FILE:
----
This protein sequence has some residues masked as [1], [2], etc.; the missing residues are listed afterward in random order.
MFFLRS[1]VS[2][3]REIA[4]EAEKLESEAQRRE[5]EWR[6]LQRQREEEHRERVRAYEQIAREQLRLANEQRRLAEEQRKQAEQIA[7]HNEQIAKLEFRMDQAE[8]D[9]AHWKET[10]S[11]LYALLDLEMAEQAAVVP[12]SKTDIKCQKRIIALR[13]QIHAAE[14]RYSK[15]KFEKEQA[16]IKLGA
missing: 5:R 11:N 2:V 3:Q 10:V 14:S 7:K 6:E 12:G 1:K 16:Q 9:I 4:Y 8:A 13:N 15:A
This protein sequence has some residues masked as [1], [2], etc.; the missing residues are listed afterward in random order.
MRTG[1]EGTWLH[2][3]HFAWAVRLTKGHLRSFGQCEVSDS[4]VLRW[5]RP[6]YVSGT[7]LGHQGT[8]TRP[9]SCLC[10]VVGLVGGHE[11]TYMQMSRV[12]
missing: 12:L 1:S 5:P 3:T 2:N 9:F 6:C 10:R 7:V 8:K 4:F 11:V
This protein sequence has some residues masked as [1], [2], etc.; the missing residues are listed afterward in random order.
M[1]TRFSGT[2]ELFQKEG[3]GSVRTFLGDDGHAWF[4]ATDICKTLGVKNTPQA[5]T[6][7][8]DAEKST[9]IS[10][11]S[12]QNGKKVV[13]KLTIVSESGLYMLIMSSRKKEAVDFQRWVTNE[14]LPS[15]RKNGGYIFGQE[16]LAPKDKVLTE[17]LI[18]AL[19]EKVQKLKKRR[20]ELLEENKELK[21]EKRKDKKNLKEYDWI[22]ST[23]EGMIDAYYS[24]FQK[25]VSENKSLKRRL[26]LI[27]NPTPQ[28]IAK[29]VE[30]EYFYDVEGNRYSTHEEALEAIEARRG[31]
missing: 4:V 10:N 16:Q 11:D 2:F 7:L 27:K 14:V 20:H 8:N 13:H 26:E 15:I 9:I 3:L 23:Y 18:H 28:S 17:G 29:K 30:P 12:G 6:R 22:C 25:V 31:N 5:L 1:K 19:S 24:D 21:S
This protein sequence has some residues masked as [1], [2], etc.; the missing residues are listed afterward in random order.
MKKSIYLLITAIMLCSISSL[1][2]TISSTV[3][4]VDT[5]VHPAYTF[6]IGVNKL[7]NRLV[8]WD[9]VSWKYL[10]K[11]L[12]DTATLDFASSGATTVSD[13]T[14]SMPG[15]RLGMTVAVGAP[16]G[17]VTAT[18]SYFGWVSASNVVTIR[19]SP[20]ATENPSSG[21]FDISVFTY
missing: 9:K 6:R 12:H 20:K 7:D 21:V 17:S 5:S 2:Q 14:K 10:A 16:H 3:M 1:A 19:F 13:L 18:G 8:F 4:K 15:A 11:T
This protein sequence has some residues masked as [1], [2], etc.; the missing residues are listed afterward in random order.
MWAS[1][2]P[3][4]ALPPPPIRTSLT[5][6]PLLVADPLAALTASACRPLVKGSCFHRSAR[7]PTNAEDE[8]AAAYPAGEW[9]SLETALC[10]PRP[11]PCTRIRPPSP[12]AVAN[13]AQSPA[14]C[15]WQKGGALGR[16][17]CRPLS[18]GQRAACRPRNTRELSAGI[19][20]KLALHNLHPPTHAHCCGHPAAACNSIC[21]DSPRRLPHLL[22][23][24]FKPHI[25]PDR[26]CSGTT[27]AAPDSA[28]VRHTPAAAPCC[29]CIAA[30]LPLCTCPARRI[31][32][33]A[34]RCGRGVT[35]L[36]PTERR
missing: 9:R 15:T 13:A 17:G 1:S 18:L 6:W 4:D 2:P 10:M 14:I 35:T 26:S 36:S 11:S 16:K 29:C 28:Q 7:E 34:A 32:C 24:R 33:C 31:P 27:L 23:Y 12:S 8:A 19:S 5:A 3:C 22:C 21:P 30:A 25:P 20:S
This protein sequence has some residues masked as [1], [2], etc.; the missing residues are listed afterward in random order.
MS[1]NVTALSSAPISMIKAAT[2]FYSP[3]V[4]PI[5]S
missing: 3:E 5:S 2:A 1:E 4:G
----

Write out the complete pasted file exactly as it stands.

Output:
This protein sequence has some residues masked as [1], [2], etc.; the missing residues are listed afterward in random order.
MFFLRS[1]VS[2][3]REIA[4]EAEKLESEAQRRE[5]EWR[6]LQRQREEEHRERVRAYEQIAREQLRLANEQRRLAEEQRKQAEQIA[7]HNEQIAKLEFRMDQAE[8]D[9]AHWKET[10]S[11]LYALLDLEMAEQAAVVP[12]SKTDIKCQKRIIALR[13]QIHAAE[14]RYSK[15]KFEKEQA[16]IKLGA
missing: 5:R 11:N 2:V 3:Q 10:V 14:S 7:K 6:E 12:G 1:K 16:Q 9:I 4:Y 8:A 13:N 15:A
This protein sequence has some residues masked as [1], [2], etc.; the missing residues are listed afterward in random order.
MRTG[1]EGTWLH[2][3]HFAWAVRLTKGHLRSFGQCEVSDS[4]VLRW[5]RP[6]YVSGT[7]LGHQGT[8]TRP[9]SCLC[10]VVGLVGGHE[11]TYMQMSRV[12]
missing: 12:L 1:S 5:P 3:T 2:N 9:F 6:C 10:R 7:V 8:K 4:F 11:V
This protein sequence has some residues masked as [1], [2], etc.; the missing residues are listed afterward in random order.
M[1]TRFSGT[2]ELFQKEG[3]GSVRTFLGDDGHAWF[4]ATDICKTLGVKNTPQA[5]T[6][7][8]DAEKST[9]IS[10][11]S[12]QNGKKVV[13]KLTIVSESGLYMLIMSSRKKEAVDFQRWVTNE[14]LPS[15]RKNGGYIFGQE[16]LAPKDKVLTE[17]LI[18]AL[19]EKVQKLKKRR[20]ELLEENKELK[21]EKRKDKKNLKEYDWI[22]ST[23]EGMIDAYYS[24]FQK[25]VSENKSLKRRL[26]LI[27]NPTPQ[28]IAK[29]VE[30]EYFYDVEGNRYSTHEEALEAIEARRG[31]
missing: 4:V 10:N 16:Q 11:D 2:F 7:L 27:K 14:V 20:H 8:N 13:H 26:E 15:I 9:I 3:L 23:Y 18:H 28:S 17:G 29:K 30:P 12:G 6:R 22:C 25:V 31:N 5:L 1:K 19:S 24:D 21:S
This protein sequence has some residues masked as [1], [2], etc.; the missing residues are listed afterward in random order.
MKKSIYLLITAIMLCSISSL[1][2]TISSTV[3][4]VDT[5]VHPAYTF[6]IGVNKL[7]NRLV[8]WD[9]VSWKYL[10]K[11]L[12]DTATLDFASSGATTVSD[13]T[14]SMPG[15]RLGMTVAVGAP[16]G[17]VTAT[18]SYFGWVSASNVVTIR[19]SP[20]ATENPSSG[21]FDISVFTY
missing: 9:K 6:R 12:H 20:K 7:D 21:V 17:S 5:S 2:Q 14:K 10:A 16:H 3:M 1:A 19:F 13:L 18:G 8:F 4:K 15:A 11:T
This protein sequence has some residues masked as [1], [2], etc.; the missing residues are listed afterward in random order.
MWAS[1][2]P[3][4]ALPPPPIRTSLT[5][6]PLLVADPLAALTASACRPLVKGSCFHRSAR[7]PTNAEDE[8]AAAYPAGEW[9]SLETALC[10]PRP[11]PCTRIRPPSP[12]AVAN[13]AQSPA[14]C[15]WQKGGALGR[16][17]CRPLS[18]GQRAACRPRNTRELSAGI[19][20]KLALHNLHPPTHAHCCGHPAAACNSIC[21]DSPRRLPHLL[22][23][24]FKPHI[25]PDR[26]CSGTT[27]AAPDSA[28]VRHTPAAAPCC[29]CIAA[30]LPLCTCPARRI[31][32][33]A[34]RCGRGVT[35]L[36]PTERR
missing: 9:R 15:T 13:A 17:G 1:S 18:L 6:W 4:D 2:P 10:M 14:I 35:T 26:S 36:S 11:S 16:K 29:C 28:Q 7:E 34:A 32:C 24:R 33:C 31:P 27:L 23:Y 12:S 8:A 19:S 5:A 3:C 22:C 21:P 30:A 25:P 20:S
This protein sequence has some residues masked as [1], [2], etc.; the missing residues are listed afterward in random order.
MS[1]NVTALSSAPISMIKAAT[2]FYSP[3]V[4]PI[5]S
missing: 3:E 5:S 2:A 1:E 4:G